World Leaders Call on Governments to Stop Cyberattacks Plaguing Healthcare Systems

Today, the President and the CEO of the CyberPeace Institute, Marietje Schaake and Stéphane Duguin, joined  Madeleine Albright, Desmond Tutu, and Mohamed ElBaradei Among More Than Forty International Leaders Calling on All Governments to Work Together to Stop Attacks Hampering Hospitals and International Organizations Fighting COVID-19 

GENEVA, Switzerland – May 26, 2020 –  Today more than 40 former and current international leaders from across government, industry, international and non-governmental organizations and academia have called on the world’s governments to take immediate and decisive action to prevent and stop cyberattacks that target hospitals, healthcare, research organizations, and international authorities providing critical care and guidance in the midst of the ongoing global pandemic. The signatories demand that governments work together, including at the United Nations, to reaffirm and recommit to international rules that prohibit such actions, and to join forces with civil society and the private sector, to ensure that medical facilities are respected and protected, and to hold attackers accountable.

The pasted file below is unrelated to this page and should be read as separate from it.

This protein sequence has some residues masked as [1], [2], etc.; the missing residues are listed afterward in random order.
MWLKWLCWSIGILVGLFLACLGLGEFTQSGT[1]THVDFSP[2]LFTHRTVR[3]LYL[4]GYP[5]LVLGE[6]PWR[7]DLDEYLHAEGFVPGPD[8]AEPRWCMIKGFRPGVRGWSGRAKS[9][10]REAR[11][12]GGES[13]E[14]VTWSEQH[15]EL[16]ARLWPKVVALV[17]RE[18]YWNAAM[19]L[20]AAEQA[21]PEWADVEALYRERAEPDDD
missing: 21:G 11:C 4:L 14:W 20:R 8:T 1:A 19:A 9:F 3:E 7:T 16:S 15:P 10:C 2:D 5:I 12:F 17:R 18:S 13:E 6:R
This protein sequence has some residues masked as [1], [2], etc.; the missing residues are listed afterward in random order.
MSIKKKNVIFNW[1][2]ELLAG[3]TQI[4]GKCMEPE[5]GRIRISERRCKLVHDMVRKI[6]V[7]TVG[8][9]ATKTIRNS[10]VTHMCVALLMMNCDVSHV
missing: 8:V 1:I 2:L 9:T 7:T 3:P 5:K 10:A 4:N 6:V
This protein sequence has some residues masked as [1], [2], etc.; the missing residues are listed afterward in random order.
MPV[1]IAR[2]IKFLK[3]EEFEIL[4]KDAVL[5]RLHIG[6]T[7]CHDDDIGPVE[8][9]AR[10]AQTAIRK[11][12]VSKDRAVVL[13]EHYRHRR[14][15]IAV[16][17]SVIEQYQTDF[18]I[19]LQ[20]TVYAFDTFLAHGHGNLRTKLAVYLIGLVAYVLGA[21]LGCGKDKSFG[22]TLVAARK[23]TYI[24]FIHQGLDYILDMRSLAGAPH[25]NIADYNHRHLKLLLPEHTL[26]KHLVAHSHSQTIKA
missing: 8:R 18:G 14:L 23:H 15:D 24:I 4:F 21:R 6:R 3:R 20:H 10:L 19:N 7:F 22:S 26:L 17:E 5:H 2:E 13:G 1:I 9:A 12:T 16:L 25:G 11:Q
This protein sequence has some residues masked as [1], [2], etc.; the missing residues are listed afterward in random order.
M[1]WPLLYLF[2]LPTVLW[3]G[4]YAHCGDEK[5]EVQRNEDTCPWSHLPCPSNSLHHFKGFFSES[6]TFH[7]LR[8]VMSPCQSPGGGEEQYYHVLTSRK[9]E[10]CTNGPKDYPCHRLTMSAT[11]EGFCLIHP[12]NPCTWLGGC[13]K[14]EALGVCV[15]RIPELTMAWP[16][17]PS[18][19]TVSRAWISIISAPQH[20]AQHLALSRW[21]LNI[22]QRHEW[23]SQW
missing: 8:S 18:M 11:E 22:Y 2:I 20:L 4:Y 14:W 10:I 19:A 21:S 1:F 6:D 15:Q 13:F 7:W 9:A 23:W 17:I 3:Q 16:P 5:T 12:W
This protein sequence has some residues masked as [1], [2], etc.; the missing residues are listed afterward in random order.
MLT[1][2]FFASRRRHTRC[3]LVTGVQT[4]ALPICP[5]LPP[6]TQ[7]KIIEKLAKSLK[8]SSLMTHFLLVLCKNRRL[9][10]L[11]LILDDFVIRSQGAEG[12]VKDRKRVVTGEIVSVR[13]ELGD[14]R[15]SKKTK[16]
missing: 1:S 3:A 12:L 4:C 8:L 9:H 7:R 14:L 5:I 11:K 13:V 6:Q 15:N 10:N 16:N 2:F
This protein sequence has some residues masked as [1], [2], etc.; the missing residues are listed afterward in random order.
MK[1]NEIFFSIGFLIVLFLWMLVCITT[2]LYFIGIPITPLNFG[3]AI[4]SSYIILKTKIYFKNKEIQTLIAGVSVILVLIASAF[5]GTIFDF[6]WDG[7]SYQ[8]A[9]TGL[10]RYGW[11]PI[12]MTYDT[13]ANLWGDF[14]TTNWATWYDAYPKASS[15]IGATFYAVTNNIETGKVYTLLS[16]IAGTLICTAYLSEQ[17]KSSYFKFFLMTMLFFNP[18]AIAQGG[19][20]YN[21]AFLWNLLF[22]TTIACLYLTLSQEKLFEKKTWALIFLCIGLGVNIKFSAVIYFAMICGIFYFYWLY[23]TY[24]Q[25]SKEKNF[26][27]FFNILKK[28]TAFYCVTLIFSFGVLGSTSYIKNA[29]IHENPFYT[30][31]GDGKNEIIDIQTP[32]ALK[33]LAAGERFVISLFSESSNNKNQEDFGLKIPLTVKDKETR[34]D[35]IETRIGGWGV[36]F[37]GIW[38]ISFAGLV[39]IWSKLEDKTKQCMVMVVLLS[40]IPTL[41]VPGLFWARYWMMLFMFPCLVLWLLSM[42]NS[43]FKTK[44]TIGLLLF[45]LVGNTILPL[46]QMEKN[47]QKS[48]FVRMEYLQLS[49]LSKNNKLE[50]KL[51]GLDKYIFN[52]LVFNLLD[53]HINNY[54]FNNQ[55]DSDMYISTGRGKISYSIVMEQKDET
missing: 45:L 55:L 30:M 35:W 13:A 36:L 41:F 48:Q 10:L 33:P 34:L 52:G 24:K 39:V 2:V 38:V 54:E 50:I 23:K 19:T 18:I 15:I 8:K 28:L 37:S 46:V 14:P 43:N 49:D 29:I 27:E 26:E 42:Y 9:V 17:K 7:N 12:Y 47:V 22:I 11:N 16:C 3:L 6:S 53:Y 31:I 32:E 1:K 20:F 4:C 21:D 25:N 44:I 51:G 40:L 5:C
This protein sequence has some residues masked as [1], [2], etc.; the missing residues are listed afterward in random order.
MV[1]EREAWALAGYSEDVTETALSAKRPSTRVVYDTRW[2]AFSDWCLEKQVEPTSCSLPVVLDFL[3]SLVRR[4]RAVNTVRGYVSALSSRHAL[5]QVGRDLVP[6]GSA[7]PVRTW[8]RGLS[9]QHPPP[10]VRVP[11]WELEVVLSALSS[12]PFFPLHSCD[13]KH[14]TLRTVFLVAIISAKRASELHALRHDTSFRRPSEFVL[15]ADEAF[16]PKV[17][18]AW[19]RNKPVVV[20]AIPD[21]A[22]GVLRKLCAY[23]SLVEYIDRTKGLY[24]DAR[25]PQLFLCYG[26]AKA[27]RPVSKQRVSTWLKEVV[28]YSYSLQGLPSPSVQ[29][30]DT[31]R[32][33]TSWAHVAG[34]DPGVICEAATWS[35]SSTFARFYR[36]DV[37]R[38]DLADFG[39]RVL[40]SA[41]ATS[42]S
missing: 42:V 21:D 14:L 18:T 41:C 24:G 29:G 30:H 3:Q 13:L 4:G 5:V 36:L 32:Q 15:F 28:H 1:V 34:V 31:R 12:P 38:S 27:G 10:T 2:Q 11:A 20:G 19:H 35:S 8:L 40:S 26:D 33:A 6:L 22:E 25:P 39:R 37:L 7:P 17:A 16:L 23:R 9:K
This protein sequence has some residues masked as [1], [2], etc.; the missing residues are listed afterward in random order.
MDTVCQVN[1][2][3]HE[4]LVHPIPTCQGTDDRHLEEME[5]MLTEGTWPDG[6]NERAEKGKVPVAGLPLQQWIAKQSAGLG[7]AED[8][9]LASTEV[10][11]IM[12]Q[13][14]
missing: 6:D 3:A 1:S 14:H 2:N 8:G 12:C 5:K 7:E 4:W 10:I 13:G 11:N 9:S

The call follows cyberattacks in recent weeks against medical facilities, including in the Czech Republic, France, Spain, Thailand, and the United States, international organizations such as the World Health Organizations, and other health authorities. These attacks range from ransomware operations aimed at crippling primary and urgent care networks in exchange for payouts to disinformation campaigns aimed at undermining and disrupting wider elements of the response to the pandemic, including testing and vaccine research facilities. Where successful, these attacks have interrupted the provision of healthcare and put additional costs on healthcare providers. They underline the vulnerability of this sector to cyberattacks at a time when medical care is needed more than ever.   

We’re in the midst of the most urgent health crisis in modern history, and these attacks threaten all of humanity,” said Peter Maurer, President of the International Committee of the Red Cross and signatory of the call. “We must take action collectively to ensure this threat is addressed, and already fragile health care systems, particularly in countries affected by war and violence are not put at further risk by cyber operations.” 

The Call to Action comes against the background of important discussions on cyber stability and cyber-attacks against healthcare facilities in the context of the COVID-19 pandemic, including in the United Nations Security Council and two United Nations General Assembly-mandated cyber processes.